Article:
Since the second movie came out, both your career and Kal Penn’s have really taken off in unique ways, from your work on Star Trek to his stint inside the White House. When you guys got back to work as Harold and Kumar, was there a different vibe than before?
Not working-wise—in fact, the pleasure of it was that it felt like we’d just gone back to the routine. It’s just a reunion with old friends, getting together, and doing more of the funny stuff we did so well in the past. But at first, yeah, I wondered whether we’d have the same rhythm; it’s been a bit longer than the gap between the first two.
The first week of rehearsal that we were in, it felt a little bumpy to me. I can’t really put my finger on exactly what it was, but I wasn't super confident after that first week of rehearsal. I was a little worried. And I actually think I was worried up until the first week of shooting, because I was doing stuff without Kumar, and I wasn’t sure whether Harold and Kumar had their groove back yet. But then Kal and I shot our stuff and it felt like, OK, yes, I now know that we’re making a Harold & Kumar movie.
So the bumpy first days weren’t with Kal, then?
Kal was there, and we were all sitting around a table trying to, like, figure it out. For some reason, my memory is that the first week didn’t go all that well; there were a lot of bumps in that week.
This movie introduced a bunch of new prominent characters. Do you think those new faces played into that initial bumpiness?
Maybe, and that’s probably a good thing that we were feeling awkward about that. They were really great, but I didn’t know whether it was working or not, and maybe that was because I was making a Harold & Kumar movie with other people, and new best friends. Kumar wasn’t my best friend again yet, so it was a little strange.
In Star Trek and FlashForward, your characters didn’t get to do much with humor, which is a big change of pace from Harold. Did you feel any rust when it came to comedic timing and handling the jokes?
Maybe, that could have been it. I think, though, that it was primarily.... It wasn’t so much the discomfort of making another comedy movie, because I’ve always felt really comfortable with comedy. I think it was more the discomfort of making a Harold & Kumar movie without Kumar and Harold being together and doing our thing. So it didn’t feel right until we were doing our thing together again.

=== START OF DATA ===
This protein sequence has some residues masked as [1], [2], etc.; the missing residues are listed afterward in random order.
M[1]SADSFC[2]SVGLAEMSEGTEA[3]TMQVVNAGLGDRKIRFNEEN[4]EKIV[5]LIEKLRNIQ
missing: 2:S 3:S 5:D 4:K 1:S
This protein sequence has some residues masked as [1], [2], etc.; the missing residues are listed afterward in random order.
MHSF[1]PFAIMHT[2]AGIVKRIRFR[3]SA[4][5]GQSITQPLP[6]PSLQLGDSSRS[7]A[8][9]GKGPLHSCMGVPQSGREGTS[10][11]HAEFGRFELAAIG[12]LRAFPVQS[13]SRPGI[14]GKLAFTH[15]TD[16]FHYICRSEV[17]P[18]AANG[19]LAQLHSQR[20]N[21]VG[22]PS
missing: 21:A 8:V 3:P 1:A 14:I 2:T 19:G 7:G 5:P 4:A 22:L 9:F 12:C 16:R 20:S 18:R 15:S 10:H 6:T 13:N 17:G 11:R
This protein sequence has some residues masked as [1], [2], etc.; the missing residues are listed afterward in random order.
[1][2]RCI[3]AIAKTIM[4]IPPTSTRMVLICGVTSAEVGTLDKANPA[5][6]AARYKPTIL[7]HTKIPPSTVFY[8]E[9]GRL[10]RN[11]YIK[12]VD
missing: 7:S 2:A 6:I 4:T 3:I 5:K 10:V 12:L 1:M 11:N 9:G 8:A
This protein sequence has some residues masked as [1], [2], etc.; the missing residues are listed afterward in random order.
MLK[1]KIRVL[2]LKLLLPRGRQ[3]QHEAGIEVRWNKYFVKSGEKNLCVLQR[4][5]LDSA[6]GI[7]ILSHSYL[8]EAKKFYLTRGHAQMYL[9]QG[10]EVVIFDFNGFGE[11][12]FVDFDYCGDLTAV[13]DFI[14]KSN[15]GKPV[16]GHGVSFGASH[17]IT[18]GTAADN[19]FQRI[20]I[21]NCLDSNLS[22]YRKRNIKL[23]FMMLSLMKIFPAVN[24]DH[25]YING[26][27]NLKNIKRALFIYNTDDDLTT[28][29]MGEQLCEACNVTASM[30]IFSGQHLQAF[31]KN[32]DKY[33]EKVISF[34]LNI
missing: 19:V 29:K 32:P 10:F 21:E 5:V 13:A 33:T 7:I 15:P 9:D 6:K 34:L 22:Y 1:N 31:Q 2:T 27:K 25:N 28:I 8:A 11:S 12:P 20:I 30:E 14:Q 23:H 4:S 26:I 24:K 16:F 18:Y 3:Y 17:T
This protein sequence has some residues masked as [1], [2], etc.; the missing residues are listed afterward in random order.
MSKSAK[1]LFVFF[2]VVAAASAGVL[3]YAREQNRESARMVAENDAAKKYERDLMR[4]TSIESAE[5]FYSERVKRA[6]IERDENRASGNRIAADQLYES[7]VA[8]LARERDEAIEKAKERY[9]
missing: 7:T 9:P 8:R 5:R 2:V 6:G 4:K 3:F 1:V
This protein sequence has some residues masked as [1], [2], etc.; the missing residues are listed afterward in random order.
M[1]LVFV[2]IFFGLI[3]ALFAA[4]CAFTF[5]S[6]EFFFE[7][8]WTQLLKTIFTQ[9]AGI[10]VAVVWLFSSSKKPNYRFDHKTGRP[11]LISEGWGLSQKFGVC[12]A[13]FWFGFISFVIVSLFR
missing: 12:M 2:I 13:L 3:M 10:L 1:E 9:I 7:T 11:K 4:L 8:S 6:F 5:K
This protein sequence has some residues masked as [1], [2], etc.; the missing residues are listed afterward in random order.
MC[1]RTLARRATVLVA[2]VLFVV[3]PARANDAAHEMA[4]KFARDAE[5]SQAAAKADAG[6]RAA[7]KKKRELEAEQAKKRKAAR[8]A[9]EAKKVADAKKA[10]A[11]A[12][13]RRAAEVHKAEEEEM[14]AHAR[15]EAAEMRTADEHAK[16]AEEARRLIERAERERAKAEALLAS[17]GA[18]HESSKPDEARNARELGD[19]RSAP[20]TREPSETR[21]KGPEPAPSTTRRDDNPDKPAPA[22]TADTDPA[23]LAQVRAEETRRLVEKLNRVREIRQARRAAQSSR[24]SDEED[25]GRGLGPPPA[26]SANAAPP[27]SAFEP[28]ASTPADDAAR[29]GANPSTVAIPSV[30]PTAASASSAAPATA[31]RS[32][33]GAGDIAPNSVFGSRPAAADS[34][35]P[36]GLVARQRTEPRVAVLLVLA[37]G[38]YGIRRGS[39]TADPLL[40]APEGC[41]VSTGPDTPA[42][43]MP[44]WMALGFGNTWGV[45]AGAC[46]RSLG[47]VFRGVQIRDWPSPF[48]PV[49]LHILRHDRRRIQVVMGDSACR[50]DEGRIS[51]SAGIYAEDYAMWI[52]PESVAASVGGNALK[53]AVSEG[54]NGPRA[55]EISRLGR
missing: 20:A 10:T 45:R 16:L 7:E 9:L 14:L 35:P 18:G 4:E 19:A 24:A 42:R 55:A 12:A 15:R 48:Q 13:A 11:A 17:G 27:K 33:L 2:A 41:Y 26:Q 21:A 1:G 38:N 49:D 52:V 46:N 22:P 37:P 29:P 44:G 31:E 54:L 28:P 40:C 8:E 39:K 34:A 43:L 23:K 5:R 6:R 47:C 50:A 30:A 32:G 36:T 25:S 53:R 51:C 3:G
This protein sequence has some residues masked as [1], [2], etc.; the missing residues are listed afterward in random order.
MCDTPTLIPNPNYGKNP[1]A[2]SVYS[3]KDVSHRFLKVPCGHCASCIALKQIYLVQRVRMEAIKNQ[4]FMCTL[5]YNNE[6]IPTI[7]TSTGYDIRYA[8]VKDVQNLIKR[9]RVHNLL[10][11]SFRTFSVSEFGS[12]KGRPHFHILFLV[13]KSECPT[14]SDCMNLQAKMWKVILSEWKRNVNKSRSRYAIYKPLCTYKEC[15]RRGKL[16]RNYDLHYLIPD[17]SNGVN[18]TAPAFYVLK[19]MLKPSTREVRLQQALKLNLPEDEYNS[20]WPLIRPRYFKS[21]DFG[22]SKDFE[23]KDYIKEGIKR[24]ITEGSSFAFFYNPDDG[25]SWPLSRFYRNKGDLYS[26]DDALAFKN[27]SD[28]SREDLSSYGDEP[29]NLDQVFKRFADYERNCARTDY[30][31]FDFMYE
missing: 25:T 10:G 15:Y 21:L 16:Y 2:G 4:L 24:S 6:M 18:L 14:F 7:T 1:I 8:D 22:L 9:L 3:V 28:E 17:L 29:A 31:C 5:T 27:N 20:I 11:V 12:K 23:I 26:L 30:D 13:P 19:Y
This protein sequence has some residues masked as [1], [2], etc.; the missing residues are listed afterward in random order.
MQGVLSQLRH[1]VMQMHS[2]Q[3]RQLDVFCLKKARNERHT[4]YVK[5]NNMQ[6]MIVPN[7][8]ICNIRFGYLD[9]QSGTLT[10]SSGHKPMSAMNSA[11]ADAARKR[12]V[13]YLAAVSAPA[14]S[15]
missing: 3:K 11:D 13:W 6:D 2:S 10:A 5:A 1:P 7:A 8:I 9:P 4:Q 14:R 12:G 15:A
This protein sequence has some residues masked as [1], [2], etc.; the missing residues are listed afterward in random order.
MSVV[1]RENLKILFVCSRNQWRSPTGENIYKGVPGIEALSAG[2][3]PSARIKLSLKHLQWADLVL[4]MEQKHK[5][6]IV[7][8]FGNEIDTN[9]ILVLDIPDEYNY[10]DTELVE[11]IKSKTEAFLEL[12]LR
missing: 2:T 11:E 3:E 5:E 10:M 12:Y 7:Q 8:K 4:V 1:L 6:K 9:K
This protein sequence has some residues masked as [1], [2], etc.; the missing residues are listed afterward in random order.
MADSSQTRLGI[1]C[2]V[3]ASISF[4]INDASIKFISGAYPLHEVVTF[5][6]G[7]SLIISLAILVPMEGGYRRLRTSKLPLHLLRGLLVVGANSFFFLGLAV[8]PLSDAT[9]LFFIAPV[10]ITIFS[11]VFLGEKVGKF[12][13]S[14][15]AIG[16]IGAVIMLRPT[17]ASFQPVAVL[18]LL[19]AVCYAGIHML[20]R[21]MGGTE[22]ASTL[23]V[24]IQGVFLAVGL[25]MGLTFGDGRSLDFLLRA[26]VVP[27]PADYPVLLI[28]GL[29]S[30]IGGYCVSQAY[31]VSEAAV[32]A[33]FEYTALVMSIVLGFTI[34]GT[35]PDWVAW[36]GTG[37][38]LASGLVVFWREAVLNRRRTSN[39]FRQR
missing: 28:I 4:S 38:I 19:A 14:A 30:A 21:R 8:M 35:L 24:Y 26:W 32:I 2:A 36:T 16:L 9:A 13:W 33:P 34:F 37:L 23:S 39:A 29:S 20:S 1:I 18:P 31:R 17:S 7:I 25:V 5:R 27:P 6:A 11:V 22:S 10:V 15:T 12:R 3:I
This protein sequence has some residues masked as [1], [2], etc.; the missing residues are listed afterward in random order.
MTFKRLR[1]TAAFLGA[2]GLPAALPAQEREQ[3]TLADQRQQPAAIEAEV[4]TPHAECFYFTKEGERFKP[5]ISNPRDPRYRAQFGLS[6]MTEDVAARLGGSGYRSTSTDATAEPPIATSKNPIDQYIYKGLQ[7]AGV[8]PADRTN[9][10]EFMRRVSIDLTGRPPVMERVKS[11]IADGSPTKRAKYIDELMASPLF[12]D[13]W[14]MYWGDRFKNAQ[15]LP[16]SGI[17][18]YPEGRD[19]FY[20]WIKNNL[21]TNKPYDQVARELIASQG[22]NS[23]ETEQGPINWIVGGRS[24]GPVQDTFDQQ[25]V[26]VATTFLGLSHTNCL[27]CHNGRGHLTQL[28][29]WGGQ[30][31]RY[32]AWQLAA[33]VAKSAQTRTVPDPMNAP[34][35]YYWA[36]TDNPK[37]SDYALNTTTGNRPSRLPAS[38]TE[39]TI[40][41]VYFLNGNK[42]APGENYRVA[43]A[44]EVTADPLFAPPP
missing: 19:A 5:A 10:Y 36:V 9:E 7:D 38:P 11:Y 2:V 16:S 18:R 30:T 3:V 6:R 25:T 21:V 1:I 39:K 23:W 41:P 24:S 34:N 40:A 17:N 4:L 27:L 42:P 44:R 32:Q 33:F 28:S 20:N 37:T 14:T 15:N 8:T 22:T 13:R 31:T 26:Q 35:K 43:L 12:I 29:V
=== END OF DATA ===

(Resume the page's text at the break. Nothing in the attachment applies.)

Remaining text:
Even though you didn’t mess with the script or plot too much, did you get to have any say on where Harold has gone during the six years between Guantanamo Bay and 3D Christmas?
I’m sure they would listen to me if I had anything to say. [Laughs.] But I have this memory of talking about the prospect of a third movie with the writers. And, you know, I think we were all in agreement that we didn’t want to do something right after the second movie. We wanted to make Harold and Kumar older—that was definitely my memory of it. We didn’t want to stay in that same time period; we wanted to deal with new things in their lives.
I was wholeheartedly in favor of having him be married and deal with more adult issues. I thought to be comedically useful, as juxtaposed to Kumar, who’s kind of lost in life at this point, with no real direction or motivation.
At the start of A Very Harold & Kumar 3D Christmas, Harold is killing it on Wall Street, and there’s a group of pissed-off protesters picketing in front of his office and tossing eggs at him as he leaves. Seems like the timing is pretty uncanny with what’s happening in real life today.
[Laughs.] Yeah, I guess we got lucky with the complete collapse of our economy. I know people are losing money right now, but at least the joke in our movie lands a little better.